The trustee has a fiduciary responsibility to the bankruptcy estate, and is charged with, among other things, investigating the debtor’s financial affairs. Other duties and powers of the trustee differ based upon the type of bankruptcy filed. For example, in voluntary Chapter 7 cases, the trustee has control of property of the estate, and his/her major responsibility is to “collect and reduce to money the property of the estate… and to close such estate as expeditiously as is compatible with the best interest of the parties.” In Chapter 12, Chapter 13, and subchapter 5 cases, even though a trustee is automatically appointed to the case, the trustee does not take possession or control over any property of the estate. Instead, the debtor remains a “debtor in possession,” in control of their own financial affairs, and the trustee’s major responsibilities are to facilitate plan confirmation and, under certain circumstances, to act as disbursing agent for the debtor’s plan payments. For non-subchapter 5 Chapter 11 cases, the debtor likewise remains a “debtor in possession.” But, if the court ends up appointing a trustee, the debtor will no longer be a “debtor in possession,” and the trustee will acquire control of the property of the estate, and with manage those assets, operate the business, and, if appropriate, file a plan.
The Meeting of Creditors
All debtors in bankruptcy must attend a meeting of creditors. The meeting of creditors is an examination of the debtor’s financial affairs and other matters that may affect case administration. In Chapter 7, Chapter 12 and Chapter 13 cases, the trustee assigned to the case conducts the meeting of creditors. In Chapter 11 cases, a representative of the United States Trustee conducts the meeting of creditors. In all cases, creditors are invited to attend the meeting of creditors and take part in the examination of the debtor. But, oftentimes, no creditors attend.
At the meeting of creditors, the debtor will be required to provide identification, and will be required to swear or affirm that their testimony will be truthful.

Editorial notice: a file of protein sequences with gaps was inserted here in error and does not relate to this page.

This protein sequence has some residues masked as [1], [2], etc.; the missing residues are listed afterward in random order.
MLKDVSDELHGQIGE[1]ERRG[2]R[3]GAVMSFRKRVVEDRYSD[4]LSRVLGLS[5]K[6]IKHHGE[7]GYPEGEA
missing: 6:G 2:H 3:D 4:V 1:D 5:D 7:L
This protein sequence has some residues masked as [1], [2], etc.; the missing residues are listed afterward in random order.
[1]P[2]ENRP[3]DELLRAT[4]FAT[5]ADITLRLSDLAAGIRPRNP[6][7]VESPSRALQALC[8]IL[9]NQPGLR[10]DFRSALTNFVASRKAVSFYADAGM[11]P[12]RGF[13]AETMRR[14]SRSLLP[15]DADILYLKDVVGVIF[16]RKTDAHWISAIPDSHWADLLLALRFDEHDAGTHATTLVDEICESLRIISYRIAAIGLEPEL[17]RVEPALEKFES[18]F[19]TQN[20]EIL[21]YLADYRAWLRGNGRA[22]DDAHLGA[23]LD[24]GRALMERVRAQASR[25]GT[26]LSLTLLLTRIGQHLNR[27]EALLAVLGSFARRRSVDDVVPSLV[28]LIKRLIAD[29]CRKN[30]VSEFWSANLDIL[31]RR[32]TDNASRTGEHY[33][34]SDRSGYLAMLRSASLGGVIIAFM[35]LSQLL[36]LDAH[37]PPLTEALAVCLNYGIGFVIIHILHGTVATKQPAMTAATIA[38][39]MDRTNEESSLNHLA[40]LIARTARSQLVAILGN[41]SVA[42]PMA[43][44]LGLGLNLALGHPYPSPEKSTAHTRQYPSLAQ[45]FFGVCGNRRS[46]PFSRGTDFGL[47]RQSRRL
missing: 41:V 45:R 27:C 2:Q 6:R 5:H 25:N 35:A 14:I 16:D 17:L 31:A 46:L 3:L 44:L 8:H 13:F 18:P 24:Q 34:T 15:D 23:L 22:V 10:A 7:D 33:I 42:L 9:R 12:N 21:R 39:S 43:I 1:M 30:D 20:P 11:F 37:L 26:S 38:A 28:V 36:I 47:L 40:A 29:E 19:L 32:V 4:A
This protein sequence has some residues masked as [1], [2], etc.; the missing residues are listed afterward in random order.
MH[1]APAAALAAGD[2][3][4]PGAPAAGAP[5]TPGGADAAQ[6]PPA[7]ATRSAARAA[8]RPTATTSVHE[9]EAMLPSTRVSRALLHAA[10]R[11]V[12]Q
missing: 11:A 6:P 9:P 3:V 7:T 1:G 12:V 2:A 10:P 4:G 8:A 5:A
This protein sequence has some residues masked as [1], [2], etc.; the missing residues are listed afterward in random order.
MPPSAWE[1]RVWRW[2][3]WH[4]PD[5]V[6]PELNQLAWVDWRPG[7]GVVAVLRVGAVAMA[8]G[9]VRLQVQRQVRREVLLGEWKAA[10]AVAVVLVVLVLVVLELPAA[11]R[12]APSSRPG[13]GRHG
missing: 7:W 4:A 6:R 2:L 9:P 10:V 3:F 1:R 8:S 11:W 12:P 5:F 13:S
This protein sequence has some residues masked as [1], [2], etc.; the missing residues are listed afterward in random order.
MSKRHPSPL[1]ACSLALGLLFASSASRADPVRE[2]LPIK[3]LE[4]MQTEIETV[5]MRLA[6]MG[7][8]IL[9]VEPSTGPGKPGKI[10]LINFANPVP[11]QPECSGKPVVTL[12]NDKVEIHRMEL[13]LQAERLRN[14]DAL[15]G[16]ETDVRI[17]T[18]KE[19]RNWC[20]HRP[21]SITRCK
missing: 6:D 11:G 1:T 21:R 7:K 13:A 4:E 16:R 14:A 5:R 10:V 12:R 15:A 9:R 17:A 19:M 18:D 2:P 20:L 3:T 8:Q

Chapter 7 is available to both individuals and businesses. For individuals though, there are limitations on Chapter 7 eligibility based upon income. If, a person’s income is such that their Chapter 7 filing constitutes an abuse, then the bankruptcy court may dismiss or convert the case to a repayment plan under Chapter 13 or Chapter 11 of the Bankruptcy Code.
To determine an individual’s eligibility for Chapter 7, they must first pass a threshold test in which one’s current monthly income, as defined by the Bankruptcy Code, is compared to the average median income of a household of the same size, residng in the same state. If below-median, then the individual is automatically eligible to file for Chapter 7 bankruptcy. If above-median, however, the individual most complete the means test in order to determine eligibility.
The means test consists of an intricate formula of income minus expenses. If, after completing this formula, a person has too much monthly net disposable income left over, abuse is presumed; and, unless the person can rebut this presumption, they will be ineligible to file for Chapter 7. Notably though, some individuals are not subject to the Chapter 7 means test (e.g. individuals with primarily non-consumer debts, certain disabled veterans).
Chapter 13 is only available to individuals (including sole proprietors), and does not have any income based eligibility limitations. Rather, all individuals are generally eligible for Chapter 13 provided they earn regular income and have debts that do not exceed the debt limits set by the bankruptcy law. Specifically, to qualify as a Chapter 13 debtor, one must have less than $419,275.00 in unsecured debts and $1,257,850.00 in secured debts.
Chapter 12 is available to both individuals and businesses engaged in a farming or commercial fishing operation. To be eligible, the debtor must have regular annual income, as well as debts that do not exceed the debt limits set by the bankruptcy law. For farming operations, the aggregate debt limit is $10,000,000. And, for fishing operations, the aggregate debt limit is $2,044,225.